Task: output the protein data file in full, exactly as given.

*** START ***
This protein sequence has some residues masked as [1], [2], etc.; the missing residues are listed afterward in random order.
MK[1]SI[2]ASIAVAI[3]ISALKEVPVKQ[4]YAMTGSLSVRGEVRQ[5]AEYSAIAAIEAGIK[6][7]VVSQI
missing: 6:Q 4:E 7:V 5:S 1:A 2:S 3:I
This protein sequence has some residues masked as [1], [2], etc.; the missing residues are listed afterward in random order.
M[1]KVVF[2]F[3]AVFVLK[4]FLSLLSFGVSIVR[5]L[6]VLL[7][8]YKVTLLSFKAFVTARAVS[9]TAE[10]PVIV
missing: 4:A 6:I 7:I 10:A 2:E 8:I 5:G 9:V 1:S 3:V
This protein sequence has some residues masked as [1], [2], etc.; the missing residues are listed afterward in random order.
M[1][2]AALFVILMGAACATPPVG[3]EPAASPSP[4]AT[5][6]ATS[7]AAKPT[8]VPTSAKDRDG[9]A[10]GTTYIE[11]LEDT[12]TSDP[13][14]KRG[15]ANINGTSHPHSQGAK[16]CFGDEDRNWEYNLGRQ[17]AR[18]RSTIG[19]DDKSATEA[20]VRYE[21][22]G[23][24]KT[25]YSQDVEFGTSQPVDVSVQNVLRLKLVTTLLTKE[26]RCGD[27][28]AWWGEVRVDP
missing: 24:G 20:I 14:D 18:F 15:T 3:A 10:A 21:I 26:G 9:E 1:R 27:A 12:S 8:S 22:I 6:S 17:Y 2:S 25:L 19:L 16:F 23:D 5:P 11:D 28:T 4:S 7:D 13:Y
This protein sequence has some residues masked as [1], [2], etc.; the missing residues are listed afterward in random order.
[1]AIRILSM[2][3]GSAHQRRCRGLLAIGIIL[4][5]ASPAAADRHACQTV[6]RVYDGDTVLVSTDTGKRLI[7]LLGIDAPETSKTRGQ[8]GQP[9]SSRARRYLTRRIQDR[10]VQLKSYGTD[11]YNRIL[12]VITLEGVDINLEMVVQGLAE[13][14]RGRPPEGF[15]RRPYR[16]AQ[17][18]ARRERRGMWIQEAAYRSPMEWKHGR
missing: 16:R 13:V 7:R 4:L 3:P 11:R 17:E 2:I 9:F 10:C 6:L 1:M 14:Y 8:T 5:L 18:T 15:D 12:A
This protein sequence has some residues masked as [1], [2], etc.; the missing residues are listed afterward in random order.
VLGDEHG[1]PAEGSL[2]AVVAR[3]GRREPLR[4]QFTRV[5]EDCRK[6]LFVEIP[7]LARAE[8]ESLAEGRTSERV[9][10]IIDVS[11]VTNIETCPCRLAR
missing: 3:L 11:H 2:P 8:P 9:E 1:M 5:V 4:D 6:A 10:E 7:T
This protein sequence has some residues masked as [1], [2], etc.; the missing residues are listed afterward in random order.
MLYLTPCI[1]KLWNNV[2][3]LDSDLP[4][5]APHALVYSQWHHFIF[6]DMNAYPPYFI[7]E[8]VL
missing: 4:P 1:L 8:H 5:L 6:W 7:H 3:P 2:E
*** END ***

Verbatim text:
This protein sequence has some residues masked as [1], [2], etc.; the missing residues are listed afterward in random order.
MK[1]SI[2]ASIAVAI[3]ISALKEVPVKQ[4]YAMTGSLSVRGEVRQ[5]AEYSAIAAIEAGIK[6][7]VVSQI
missing: 6:Q 4:E 7:V 5:S 1:A 2:S 3:I
This protein sequence has some residues masked as [1], [2], etc.; the missing residues are listed afterward in random order.
M[1]KVVF[2]F[3]AVFVLK[4]FLSLLSFGVSIVR[5]L[6]VLL[7][8]YKVTLLSFKAFVTARAVS[9]TAE[10]PVIV
missing: 4:A 6:I 7:I 10:A 2:E 8:I 5:G 9:V 1:S 3:V
This protein sequence has some residues masked as [1], [2], etc.; the missing residues are listed afterward in random order.
M[1][2]AALFVILMGAACATPPVG[3]EPAASPSP[4]AT[5][6]ATS[7]AAKPT[8]VPTSAKDRDG[9]A[10]GTTYIE[11]LEDT[12]TSDP[13][14]KRG[15]ANINGTSHPHSQGAK[16]CFGDEDRNWEYNLGRQ[17]AR[18]RSTIG[19]DDKSATEA[20]VRYE[21][22]G[23][24]KT[25]YSQDVEFGTSQPVDVSVQNVLRLKLVTTLLTKE[26]RCGD[27][28]AWWGEVRVDP
missing: 24:G 20:I 14:D 18:F 15:T 3:A 10:A 21:I 26:G 9:E 1:R 27:A 12:S 8:S 22:I 6:S 17:Y 2:S 25:L 19:L 16:F 23:D 5:P 11:D 28:T 4:S 7:D 13:Y
This protein sequence has some residues masked as [1], [2], etc.; the missing residues are listed afterward in random order.
[1]AIRILSM[2][3]GSAHQRRCRGLLAIGIIL[4][5]ASPAAADRHACQTV[6]RVYDGDTVLVSTDTGKRLI[7]LLGIDAPETSKTRGQ[8]GQP[9]SSRARRYLTRRIQDR[10]VQLKSYGTD[11]YNRIL[12]VITLEGVDINLEMVVQGLAE[13][14]RGRPPEGF[15]RRPYR[16]AQ[17][18]ARRERRGMWIQEAAYRSPMEWKHGR
missing: 16:R 13:V 7:R 4:L 3:P 11:R 17:E 2:I 9:F 10:C 6:L 1:M 14:Y 8:T 5:L 18:T 15:D 12:A
This protein sequence has some residues masked as [1], [2], etc.; the missing residues are listed afterward in random order.
VLGDEHG[1]PAEGSL[2]AVVAR[3]GRREPLR[4]QFTRV[5]EDCRK[6]LFVEIP[7]LARAE[8]ESLAEGRTSERV[9][10]IIDVS[11]VTNIETCPCRLAR
missing: 3:L 11:H 2:P 8:P 9:E 1:M 5:V 4:D 6:A 10:E 7:T
This protein sequence has some residues masked as [1], [2], etc.; the missing residues are listed afterward in random order.
MLYLTPCI[1]KLWNNV[2][3]LDSDLP[4][5]APHALVYSQWHHFIF[6]DMNAYPPYFI[7]E[8]VL
missing: 4:P 1:L 8:H 5:L 6:W 7:H 3:P 2:E